As I spent more time with her, I also got to know her son better, who had actually been my high school crush the year before. He was a handsome jock and one of the most popular kids at school and while he never paid attention to me when I was an acne-ridden kid, he certainly paid attention after his mom helped clear up my face, tame my unruly facial hair and dress like a teenager instead of a fresh-off-the-boat Pinay. 🤣 Him and I actually became good friends too even though he absolutely had no interest in skin care.
In the years that I’ve been applying the 10-step Korean skin care process, I’ve used a variety of brand name products, most of which were not from Korea because K-beauty brands weren’t available. Instead, I’ve used Japanese skin care lines like Shiseido or other Japanese derived brands like SK-II. Nevertheless, the practice of ensuring that my skin is clean, occasionally exfoliated or peeled, patted and massaged in toner, essences and serums, masked, moisturized and protected by sunscreen, which are all part of the Korean skin care method, has kept my skin in tip top condition for all these years. The 10 steps are explained in detail here: https://sokoglam.com/pages/the-korean-skin-care-routine
Given that I learned these steps as a teen-ager, I had no idea what any of the chemicals in each step did at the time. I just knew that if I did them, my acne and skin rashes stayed away and I also got to spend 20-30 minutes taking care of myself. Although I know more about the chemicals now than I did then, learning the ritual all those years ago helped me understand what I needed to accomplish out of each step in my skin care regimen. Knowing the goal of each step has also helped me make better product purchasing decisions, which I discussed in my previous post. Based on my experience, I believe the method and goal of each step is actually what makes the Korean beauty method effective and not the individual products, which is particularly important given that there are so many K-beauty products now out there.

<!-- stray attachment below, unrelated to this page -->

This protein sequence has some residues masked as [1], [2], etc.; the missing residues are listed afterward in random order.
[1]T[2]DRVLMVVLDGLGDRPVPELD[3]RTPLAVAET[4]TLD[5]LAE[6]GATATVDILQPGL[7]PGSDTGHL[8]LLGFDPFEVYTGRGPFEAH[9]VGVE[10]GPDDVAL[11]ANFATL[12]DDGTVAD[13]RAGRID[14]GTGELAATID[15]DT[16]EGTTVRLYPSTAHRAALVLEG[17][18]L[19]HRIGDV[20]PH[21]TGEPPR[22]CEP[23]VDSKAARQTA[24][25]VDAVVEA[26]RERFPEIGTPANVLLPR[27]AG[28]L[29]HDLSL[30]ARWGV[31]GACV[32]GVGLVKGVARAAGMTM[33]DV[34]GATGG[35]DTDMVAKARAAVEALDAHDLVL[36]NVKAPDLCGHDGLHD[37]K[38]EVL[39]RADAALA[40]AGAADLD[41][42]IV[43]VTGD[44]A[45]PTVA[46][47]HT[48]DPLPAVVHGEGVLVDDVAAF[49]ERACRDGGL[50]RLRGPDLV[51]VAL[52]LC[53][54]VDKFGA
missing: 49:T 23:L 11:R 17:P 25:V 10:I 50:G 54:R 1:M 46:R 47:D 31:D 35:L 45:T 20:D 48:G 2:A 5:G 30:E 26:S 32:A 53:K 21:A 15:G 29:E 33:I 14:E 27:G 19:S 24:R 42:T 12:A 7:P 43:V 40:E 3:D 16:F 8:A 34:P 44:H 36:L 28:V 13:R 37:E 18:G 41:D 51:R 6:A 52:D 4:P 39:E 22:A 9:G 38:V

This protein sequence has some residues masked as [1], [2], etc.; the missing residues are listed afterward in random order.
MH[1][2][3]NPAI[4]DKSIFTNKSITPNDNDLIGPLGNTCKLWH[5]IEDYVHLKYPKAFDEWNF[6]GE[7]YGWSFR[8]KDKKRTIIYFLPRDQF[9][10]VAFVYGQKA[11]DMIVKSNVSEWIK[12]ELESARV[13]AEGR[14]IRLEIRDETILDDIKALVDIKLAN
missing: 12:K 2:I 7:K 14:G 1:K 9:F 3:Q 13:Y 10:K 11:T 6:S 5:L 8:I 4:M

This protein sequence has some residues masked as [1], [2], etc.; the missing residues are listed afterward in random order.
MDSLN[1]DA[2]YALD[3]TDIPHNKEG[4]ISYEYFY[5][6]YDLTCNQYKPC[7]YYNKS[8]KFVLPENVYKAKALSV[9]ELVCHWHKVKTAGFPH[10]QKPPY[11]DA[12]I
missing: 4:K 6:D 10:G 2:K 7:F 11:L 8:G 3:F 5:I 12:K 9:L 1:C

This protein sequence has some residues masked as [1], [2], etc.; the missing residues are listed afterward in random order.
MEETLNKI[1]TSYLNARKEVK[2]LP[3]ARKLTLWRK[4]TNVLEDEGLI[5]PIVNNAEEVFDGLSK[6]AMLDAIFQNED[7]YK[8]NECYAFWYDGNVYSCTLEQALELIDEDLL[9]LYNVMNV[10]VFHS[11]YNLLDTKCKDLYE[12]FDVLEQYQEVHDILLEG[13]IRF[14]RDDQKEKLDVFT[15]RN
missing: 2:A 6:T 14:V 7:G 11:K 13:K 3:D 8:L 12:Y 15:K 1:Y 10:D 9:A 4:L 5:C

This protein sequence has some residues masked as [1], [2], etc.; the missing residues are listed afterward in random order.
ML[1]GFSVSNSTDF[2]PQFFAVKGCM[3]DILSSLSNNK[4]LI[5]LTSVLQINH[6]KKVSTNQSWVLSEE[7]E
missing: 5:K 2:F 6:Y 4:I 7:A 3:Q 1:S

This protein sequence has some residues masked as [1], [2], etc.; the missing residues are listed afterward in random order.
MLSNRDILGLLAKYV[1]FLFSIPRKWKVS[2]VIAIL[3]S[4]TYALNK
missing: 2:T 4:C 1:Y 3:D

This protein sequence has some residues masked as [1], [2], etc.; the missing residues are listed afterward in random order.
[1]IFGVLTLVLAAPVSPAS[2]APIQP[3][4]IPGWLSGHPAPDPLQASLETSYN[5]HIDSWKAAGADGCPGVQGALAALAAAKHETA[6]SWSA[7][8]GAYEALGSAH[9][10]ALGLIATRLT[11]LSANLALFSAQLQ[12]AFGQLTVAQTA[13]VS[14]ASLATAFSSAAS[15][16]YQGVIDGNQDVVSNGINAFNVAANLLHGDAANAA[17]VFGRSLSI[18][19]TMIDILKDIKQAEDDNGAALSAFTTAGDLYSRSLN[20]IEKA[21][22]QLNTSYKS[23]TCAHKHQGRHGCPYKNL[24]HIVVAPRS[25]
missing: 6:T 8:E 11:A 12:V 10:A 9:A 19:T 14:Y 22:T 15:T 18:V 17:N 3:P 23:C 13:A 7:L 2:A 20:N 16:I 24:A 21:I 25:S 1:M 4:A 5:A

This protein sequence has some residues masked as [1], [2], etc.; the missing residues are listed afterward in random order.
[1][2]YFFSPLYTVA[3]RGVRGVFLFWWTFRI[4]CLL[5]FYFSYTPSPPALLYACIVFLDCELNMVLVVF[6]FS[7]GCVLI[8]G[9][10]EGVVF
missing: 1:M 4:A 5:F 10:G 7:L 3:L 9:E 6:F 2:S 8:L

What I learned from her, however, wasn’t how important it is to have glass like skin. Instead, I learned that being disciplined and discerning about how I take care of myself is what real beauty is about. Now that I’m a mom myself, I see it as an honor to pass this ritual down to my daughters just like she did for me all those years ago. And by doing this, it is my hope that I not only teach them good skin hygiene but to take pride in caring for themselves and understanding that that is what real beauty is about and not just piling on a bunch of “stuff.”